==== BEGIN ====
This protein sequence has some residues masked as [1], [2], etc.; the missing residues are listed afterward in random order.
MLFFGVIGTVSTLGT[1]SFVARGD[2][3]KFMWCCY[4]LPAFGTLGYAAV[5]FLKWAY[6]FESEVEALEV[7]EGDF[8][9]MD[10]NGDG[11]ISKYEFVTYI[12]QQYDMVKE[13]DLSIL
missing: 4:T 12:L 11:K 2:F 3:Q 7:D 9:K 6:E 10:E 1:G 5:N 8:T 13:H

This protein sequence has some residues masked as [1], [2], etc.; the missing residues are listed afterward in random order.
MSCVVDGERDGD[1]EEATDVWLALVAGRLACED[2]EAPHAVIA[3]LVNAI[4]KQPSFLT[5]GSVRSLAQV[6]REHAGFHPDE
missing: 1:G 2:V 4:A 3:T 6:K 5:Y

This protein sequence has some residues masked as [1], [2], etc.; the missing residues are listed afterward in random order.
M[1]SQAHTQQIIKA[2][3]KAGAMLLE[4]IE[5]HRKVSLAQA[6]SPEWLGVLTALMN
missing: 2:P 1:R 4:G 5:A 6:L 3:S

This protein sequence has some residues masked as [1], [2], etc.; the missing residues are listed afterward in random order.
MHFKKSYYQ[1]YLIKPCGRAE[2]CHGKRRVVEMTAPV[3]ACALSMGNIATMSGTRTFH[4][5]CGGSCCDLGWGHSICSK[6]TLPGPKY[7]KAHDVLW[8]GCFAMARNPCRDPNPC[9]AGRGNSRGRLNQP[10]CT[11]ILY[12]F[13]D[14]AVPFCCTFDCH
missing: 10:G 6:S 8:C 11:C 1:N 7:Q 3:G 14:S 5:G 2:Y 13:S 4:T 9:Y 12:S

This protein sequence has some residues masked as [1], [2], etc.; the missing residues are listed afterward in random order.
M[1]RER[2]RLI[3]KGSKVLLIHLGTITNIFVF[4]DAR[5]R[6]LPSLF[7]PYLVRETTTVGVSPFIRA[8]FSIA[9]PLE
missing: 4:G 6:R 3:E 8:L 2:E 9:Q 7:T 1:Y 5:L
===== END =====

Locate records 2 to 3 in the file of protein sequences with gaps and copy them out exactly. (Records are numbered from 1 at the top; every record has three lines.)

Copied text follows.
This protein sequence has some residues masked as [1], [2], etc.; the missing residues are listed afterward in random order.
MSCVVDGERDGD[1]EEATDVWLALVAGRLACED[2]EAPHAVIA[3]LVNAI[4]KQPSFLT[5]GSVRSLAQV[6]REHAGFHPDE
missing: 1:G 2:V 4:A 3:T 6:K 5:Y

This protein sequence has some residues masked as [1], [2], etc.; the missing residues are listed afterward in random order.
M[1]SQAHTQQIIKA[2][3]KAGAMLLE[4]IE[5]HRKVSLAQA[6]SPEWLGVLTALMN
missing: 2:P 1:R 4:G 5:A 6:L 3:S